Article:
Cotton and cotton/polyester bras may aggravate nipple burn. Cotton/polypropylene seamless bras work best to facilitate sweat evaporation and limit chafing.
Any nipple injury can easily become infected and should be treated with a soothing antibiotic cream.
Internal bleeding is another common breast injury. It is usually caused by a direct blow in contact or racquet sports or by impact with the ball in games like tennis, softball , basketball, handball and soccer.
Stop playing if you suspect internal bleeding in the breast. Promptly apply an ice pack and compressive dressing (such as an Ace bandage wrapped around the chest). Carefully clean any break in the skin with an antibiotic solution such as Betadine.
What should you do if you think your injury needs stitches?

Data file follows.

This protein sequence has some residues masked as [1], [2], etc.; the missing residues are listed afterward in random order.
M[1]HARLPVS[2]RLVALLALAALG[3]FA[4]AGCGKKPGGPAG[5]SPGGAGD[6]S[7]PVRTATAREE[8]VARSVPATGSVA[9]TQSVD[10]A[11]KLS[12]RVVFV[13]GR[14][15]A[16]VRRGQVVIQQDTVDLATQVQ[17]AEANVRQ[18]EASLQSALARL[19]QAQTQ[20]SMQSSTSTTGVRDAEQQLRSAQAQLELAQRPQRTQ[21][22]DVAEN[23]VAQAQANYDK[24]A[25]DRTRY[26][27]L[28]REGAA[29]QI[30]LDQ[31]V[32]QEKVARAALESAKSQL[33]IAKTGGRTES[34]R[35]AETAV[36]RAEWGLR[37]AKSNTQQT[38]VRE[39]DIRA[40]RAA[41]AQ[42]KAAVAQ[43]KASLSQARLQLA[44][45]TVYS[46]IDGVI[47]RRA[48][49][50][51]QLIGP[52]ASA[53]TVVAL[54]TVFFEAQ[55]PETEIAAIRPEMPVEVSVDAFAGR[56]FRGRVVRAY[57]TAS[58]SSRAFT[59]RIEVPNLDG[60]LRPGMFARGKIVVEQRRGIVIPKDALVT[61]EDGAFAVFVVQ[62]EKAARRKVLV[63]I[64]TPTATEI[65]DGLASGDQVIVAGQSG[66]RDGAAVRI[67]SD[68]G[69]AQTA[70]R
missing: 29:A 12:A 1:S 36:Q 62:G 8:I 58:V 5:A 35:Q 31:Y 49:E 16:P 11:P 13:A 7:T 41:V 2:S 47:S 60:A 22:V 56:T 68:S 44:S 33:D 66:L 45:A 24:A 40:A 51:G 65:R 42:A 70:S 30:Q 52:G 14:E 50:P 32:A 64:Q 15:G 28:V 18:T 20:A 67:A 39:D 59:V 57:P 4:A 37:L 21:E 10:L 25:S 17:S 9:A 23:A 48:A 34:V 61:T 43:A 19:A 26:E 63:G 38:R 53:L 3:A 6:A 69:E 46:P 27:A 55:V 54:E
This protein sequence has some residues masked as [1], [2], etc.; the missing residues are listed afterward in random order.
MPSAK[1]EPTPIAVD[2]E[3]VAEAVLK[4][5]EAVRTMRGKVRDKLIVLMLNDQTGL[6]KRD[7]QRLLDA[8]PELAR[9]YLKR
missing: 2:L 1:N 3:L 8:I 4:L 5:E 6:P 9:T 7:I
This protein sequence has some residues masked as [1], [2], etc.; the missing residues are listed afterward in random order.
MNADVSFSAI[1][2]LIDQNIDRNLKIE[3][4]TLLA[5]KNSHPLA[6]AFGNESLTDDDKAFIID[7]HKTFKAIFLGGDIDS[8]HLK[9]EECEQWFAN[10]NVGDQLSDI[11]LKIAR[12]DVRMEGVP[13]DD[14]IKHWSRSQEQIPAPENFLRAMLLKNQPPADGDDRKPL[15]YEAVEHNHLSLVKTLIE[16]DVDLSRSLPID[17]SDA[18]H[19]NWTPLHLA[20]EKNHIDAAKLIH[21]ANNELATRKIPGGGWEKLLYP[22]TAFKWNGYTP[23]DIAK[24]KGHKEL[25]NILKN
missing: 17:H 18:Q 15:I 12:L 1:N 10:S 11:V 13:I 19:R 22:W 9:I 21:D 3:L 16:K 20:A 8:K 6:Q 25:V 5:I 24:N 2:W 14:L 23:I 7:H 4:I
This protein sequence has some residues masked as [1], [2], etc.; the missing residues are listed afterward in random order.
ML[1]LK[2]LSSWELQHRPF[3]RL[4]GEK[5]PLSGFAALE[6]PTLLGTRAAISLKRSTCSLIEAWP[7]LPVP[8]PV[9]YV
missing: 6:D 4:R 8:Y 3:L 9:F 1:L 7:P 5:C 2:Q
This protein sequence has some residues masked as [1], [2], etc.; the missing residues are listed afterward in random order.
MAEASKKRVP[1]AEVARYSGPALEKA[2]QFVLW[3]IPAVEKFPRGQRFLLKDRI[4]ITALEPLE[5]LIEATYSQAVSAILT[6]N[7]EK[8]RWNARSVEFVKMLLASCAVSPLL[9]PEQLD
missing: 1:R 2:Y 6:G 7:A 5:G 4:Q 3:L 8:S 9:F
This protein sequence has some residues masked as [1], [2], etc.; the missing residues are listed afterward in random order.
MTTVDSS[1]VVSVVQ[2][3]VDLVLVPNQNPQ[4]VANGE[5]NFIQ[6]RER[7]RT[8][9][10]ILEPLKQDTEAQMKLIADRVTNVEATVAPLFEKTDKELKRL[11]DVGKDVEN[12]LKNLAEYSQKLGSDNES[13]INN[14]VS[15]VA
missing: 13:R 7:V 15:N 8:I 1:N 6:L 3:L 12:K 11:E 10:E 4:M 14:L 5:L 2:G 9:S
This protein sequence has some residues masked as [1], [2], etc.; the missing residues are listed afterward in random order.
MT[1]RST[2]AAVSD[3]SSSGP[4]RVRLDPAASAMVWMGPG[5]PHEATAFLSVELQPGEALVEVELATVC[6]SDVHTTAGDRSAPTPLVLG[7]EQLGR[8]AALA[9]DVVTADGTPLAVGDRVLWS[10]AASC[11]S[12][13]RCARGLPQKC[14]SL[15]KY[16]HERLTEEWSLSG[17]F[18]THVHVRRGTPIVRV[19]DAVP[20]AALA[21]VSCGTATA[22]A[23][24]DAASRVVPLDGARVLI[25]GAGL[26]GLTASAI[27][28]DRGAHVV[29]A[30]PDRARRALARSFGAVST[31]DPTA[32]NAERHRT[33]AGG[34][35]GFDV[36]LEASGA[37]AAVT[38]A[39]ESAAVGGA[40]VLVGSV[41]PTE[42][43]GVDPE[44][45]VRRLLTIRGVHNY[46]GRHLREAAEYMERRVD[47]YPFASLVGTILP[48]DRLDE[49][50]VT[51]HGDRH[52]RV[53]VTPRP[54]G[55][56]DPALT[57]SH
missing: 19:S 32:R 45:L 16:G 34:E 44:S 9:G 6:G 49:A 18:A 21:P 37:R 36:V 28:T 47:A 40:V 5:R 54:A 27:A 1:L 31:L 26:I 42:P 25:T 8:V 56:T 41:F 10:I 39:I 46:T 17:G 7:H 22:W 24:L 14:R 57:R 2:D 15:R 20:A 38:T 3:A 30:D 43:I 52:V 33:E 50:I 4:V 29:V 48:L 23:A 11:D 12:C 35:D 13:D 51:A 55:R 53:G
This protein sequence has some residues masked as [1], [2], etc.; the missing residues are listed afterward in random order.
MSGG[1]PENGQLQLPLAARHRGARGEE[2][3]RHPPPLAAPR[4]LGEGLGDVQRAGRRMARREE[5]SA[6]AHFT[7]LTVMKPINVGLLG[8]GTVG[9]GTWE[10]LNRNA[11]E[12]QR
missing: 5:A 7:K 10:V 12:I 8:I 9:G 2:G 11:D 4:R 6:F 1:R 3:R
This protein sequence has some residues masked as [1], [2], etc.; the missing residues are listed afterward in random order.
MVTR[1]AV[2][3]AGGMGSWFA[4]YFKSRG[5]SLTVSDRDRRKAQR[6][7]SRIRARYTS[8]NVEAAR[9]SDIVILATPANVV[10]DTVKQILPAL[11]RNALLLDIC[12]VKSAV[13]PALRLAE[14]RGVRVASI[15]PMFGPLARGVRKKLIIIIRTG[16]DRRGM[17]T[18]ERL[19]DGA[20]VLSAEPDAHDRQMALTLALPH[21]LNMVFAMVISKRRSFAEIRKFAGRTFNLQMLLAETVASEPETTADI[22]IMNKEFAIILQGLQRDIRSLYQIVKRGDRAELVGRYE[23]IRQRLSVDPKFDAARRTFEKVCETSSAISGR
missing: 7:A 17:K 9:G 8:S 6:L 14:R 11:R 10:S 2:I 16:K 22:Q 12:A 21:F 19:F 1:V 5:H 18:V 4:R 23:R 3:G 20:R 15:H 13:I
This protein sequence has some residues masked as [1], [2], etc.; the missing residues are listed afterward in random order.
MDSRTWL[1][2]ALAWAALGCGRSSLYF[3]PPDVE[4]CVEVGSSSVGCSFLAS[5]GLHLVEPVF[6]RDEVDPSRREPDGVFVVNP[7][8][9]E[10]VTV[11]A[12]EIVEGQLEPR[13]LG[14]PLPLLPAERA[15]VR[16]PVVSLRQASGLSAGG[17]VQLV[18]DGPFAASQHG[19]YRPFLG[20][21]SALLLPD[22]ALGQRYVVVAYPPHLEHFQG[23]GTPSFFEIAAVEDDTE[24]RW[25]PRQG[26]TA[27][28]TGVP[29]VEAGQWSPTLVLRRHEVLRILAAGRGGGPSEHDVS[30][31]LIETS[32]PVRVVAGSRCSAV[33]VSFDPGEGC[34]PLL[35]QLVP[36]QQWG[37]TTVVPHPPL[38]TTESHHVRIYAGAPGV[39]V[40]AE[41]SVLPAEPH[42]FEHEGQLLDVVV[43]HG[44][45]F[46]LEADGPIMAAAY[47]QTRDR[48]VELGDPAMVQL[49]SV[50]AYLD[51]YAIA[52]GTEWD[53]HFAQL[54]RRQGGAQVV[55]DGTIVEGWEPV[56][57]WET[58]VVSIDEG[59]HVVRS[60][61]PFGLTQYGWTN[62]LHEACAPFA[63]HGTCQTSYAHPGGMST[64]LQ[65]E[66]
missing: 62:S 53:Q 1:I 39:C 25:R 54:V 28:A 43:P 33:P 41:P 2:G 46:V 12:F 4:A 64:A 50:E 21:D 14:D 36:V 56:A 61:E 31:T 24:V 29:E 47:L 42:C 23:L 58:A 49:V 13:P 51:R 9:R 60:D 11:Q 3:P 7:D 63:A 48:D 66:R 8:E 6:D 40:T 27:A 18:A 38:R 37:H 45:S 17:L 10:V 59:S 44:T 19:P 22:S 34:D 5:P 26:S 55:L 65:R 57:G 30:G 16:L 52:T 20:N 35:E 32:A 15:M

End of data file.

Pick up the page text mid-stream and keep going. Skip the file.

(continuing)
See a physician/ surgeon immediately if there is any question of needing stitches (sutures should be in place within 12 hours). If you have a deep wound, you may need to have the blood removed by aspiration, and your physician may prescribe antibiotics to prevent abcess formation.
This type of injury is very painful. You may need analgesics and supportive dressings or bras for several days. To decrease the pain and swelling from a bruise, use ice packs tucked in a supportive bra for 10 to 15 minutes every few hours over the next few days. You might also find it more comfortable to sleep wearing a support bra or compressive wrap.
Don't return to action until you are almost pain free and there is no sign of infection. If you have had stitches, wait until they are removed before you resume exercise. Excessive motion of the breast will delay healing and lead to larger scar formation.
Contrary to some beliefs in both the medical and lay community there is no relationship between injuries and breast cancer. In fact, retrospective surveys have found that collegiate women athletes have a lower incidence of breast cancer and cancers of the reproductive system regardless of injury than non-athletic women.
For your own peace of mind, every woman should know how to do breast self-examination and perform it regularly just after her period ends.